If you could travel back to Persia (in what is today modern-day Iran) in the year 1880, you may very well glimpse the same stunning rug as you’d see while strolling through a restored midcentury modern manse in the exclusive Bird Streets area of the Hollywood Hills. Or, you just might find the heirloom piece you’ve been seeking through the Manhattan rug boutique of Doris Leslie Blau, whose online gallery currently features hundreds of Persian rugs, some dating back more than 150 years and ranging up to $150,000 for the most intricately woven, pedigreed and well-preserved specimens.
Persian rugs date back to about 484 BC. The oldest known Persian-style rug, from the fifth century BC, was discovered frozen on the Altai Mountains in Siberia in 1949. And while you may not be able to own it, thanks to its status as an archaeological treasure and its placement at the State Hermitage Museum in St. Petersburg, Russia, the availability of finely crafted Persian rugs today matches current enthusiasm among collectors, connoisseurs, designers and high-end homeowners. What was once borne of necessity and practicality, to provide insulation underfoot for nomadic tribesmen, is today prized as a design staple, and Persian rugs are again in high demand.
Blau predicted that Persian rugs would make their return to the top of flooring trends this year, thanks in part to the current impact of bold floral prints, which are “the absolute core of the traditional oriental rug art,” she says on her blog. “A magnificent antique Persian rug with rich millefleur, pomegranates, cypresses, palmettes or the tree of life motif unquestionably deserves 10 out of 10 in that category.”
Nader Bolour, owner of the Doris Leslie Blau gallery — one of the experts we sought to weigh in on the movement toward incorporating Persian rugs into today’s luxury interiors — expounded for the Coldwell Banker Global Luxury® blog. The trend is “widespread,” says Bolour. “Especially for the more expensive Persian rugs, there will be a higher demand.”
Part of that demand is tied to a desire among homeowners to showcase authentic, hand-crafted pieces, says Danielle McEwan, owner of Tigmi Trading, curator of bespoke handwoven rugs from Morocco and around the world. “There is a real trend to move away from the mass-produced and toward the handmade. We are seeing a genuine appreciation for supporting traditional methods of production and the unique and intricate nature of artisan rugs. I think we are also moving away from the minimalist look within our homes and questioning what exactly we want and how we want to feel within our homes. A rug is one of the first, and largest, elements that will really ground and transform a space.”
Color is also a driver, with the traditional palette appealing to “clients [who] are looking for more colorful, warmer interiors that a Persian rug supports,” says Bolour. Many of these rugs feature hues that are symbolic, with “traditional meanings commonly attributed to the standard colors used” in Persian rugs and “common themes [that] emerge from the mists of history and still inform color choices for designs today,” according to Oregon, Arizona and California-based NW Rugs & Furniture. “Red invoked happiness, joy, luck, courage, wealth and a vibrant life force. Blue symbolized solitude, honesty, power or the afterlife. Brown was the color of fertility, a reminder of earth and soil. Yellow suggested the sun and came to be associated with, and often reserved for, royalty and rulers. White could mean purity and peace or mourning and grief. Black was forceful, could edge into destructive and was typically used for outlines and borders, to define a precise design.”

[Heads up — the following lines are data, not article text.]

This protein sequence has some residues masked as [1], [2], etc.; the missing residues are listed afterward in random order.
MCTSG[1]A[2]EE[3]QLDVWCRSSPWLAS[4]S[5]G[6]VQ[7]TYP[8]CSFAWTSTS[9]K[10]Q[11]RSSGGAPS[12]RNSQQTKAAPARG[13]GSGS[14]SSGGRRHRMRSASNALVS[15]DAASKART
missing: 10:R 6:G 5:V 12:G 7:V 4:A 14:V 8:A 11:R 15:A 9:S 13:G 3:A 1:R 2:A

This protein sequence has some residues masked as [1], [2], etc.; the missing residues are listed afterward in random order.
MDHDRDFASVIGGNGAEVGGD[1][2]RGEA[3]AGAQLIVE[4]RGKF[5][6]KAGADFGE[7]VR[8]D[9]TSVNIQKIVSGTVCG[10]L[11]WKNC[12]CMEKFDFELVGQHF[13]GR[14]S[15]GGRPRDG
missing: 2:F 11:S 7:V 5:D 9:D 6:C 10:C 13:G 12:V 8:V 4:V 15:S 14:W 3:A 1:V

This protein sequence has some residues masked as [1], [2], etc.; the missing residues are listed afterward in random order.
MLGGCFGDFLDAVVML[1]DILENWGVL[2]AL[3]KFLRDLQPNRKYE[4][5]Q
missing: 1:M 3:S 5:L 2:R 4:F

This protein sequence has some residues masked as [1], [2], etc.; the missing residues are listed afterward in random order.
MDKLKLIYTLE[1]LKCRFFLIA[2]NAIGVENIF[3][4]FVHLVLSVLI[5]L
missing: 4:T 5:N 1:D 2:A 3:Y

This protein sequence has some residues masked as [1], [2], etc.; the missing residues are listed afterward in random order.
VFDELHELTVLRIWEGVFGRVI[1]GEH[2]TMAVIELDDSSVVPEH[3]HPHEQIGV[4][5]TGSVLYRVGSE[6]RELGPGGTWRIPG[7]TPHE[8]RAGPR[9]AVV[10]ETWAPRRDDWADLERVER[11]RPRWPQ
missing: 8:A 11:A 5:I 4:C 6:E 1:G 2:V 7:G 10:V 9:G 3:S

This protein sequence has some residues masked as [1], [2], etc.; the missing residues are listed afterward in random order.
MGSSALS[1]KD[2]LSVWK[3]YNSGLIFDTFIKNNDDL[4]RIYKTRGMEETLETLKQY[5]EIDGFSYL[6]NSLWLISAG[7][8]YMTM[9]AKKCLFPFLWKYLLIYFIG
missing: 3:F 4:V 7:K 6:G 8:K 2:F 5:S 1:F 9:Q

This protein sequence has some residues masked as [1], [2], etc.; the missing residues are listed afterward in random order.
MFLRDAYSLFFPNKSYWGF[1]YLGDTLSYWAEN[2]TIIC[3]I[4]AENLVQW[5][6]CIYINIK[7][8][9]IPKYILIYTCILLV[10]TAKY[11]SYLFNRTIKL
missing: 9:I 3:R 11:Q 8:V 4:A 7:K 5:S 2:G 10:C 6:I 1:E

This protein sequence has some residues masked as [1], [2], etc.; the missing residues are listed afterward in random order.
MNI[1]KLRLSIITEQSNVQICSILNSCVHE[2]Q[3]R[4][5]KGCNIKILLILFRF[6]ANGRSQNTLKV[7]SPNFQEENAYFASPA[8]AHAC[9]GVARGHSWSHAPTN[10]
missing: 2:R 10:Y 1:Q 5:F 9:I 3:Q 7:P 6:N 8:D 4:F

However, modern color schemes featuring saturated jewel tones and vintage looks that bring in “faded” blues and pinks are also in demand. “I think there is definitely a trend of sorts with either bright pinks or indigo blues both being popular choices; however, soft neutrals are always good sellers for their versatility and timelessness,” says McEwan.
Persian rugs are also experiencing a resurgence thanks to a continued blurring of the lines between what is apropos for traditional or modern interiors. “Previously, Persian rugs were only considered to be used in traditional environments; however, we love to show that you can add beautiful traditional rugs to a modern environment — they can add so much warmth and depth to a space,” says McEwan.
Bolour cautions, however, against force-fitting a Persian rug into a space where it just doesn’t work and offers some advice for choosing the right rug.
“Persian rugs cannot fit into all settings; every rug has to be judged individually,” he says.
“However, to generalize, some rooms cannot take central medallions that are sometimes in Persian rugs. For modern spaces, don’t use rugs with too much color contrast. Always work with a reputable dealer, and, when you fall in love, buy it.”
Indeed, when it comes to buying a Persian rug, whether a vintage piece or a high-end reproduction — another trend, per Bolour, who says, “There are fine reproductions of Persian rugs being made in India and China that are in high demand — the connection needs to be there. And so does the quality, especially because these items don’t just have the ability to transform a space, but also transcend time, given the number of years some have already been around and the future that awaits.”
“First and foremost, there needs to be a connection. These pieces are investments that will be passed through generations and that’s part of their beauty,” says McEwan. “Once you have fallen, then it’s really about ensuring the size is what you are looking for and, of course, ensuring that there are no faults with the weave.”